Building an international presence through cross-border ecommerce is often an incredibly daunting task, even for the most established brands. Following these best practices will help ensure greater success and an overall better customer experience by avoiding supply chain and logistics disruptions while maximizing brand potential.
There is no slowdown in sight for global ecommerce, so now is the time to seize the moment. But before launching, there are many factors to process. Whether you’re a Fortune 500 or an SMB, you can drive prosperous cross-border growth if you tackle a few areas first. Here is a checklist of the high-priority items to consider.
Hoboken, NJ-based Flow has secured $37 million in Series B funding to drive its mission of helping businesses market, sell and ship to global consumers online by providing localized experiences. The funding will be used to build up product offerings, grow customer acquisition, add staff and expansion in the U.S. and Europe.
Ecommerce in the United States is growing faster than in China, which remains ahead in terms of overall sales volume, based on client data from payment services firm Payoneer, and the UK is growing faster than both. With the exception of Japan (3%), companies in the top 10 for ecommerce sales all saw strong Q3 double-digit growth.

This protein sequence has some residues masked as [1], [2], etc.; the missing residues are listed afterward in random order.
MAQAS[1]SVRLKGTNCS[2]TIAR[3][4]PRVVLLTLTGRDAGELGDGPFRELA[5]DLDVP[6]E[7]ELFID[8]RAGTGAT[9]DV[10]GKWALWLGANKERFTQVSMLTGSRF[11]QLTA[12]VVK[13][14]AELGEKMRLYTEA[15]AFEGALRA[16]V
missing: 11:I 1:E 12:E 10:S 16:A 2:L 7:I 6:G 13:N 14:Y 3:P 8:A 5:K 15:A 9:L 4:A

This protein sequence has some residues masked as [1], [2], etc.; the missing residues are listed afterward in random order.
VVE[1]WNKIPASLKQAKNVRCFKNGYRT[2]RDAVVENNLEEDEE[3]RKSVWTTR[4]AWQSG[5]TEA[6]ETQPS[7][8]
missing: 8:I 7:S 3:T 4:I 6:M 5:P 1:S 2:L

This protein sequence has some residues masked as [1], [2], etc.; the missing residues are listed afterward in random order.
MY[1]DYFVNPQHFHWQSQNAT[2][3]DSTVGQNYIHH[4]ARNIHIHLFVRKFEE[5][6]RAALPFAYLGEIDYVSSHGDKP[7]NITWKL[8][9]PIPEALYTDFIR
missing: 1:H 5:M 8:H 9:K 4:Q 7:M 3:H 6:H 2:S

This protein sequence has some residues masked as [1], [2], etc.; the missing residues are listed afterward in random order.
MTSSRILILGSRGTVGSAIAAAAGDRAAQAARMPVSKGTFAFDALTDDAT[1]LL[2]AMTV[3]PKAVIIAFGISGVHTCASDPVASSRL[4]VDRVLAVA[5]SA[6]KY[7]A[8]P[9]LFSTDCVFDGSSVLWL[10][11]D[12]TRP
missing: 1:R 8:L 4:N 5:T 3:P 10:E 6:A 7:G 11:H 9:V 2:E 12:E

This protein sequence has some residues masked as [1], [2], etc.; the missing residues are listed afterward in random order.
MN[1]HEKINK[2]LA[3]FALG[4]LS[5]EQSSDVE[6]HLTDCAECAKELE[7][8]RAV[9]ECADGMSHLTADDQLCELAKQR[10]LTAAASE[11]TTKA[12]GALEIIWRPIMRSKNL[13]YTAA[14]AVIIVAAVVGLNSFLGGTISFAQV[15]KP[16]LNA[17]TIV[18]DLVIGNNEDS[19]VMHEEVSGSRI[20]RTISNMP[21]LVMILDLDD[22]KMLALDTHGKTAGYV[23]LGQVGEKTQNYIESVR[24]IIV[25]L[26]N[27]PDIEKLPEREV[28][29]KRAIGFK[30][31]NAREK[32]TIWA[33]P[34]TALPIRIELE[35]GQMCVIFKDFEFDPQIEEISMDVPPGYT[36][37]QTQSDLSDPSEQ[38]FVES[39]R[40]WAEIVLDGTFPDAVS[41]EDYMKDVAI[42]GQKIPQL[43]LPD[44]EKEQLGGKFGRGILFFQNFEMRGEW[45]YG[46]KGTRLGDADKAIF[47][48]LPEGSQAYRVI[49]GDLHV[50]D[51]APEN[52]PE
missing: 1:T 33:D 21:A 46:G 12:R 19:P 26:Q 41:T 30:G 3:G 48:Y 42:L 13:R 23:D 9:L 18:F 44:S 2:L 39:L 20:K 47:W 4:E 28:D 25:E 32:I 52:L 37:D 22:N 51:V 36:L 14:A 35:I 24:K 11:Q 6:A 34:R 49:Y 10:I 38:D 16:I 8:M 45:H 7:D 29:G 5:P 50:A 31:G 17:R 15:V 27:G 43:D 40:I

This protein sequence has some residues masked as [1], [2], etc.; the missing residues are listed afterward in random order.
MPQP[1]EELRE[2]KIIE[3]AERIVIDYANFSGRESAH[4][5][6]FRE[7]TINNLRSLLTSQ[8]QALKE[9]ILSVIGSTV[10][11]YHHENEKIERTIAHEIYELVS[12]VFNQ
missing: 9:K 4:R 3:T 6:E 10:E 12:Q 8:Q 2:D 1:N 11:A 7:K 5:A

Over the last decade, booming global ecommerce has given small businesses around the world an opportunity to expand their reach in D2C. But this expansion does come with challenges, especially in the area of payments. See how State Cashmere addressed currency and taxation issues while freeing up working capital to fuel growth.
Global payments are getting much easier for customers to transact with retailers overseas. The advent of new technologies in the checkout experience such as Apple Pay and Amazon Pay is becoming more prominent as shoppers get more comfortable with mobile commerce. Here are some of the latest trends in global payments and how they are impacting the retail landscape.
China and India are the most advanced in terms of cross-border payment technology and providing options to make the process as friction-free as possible, according to data from Worldpay. See what trends are shaping cross-border payments in Latin America and which markets are most popular for U.S. merchants to sell into.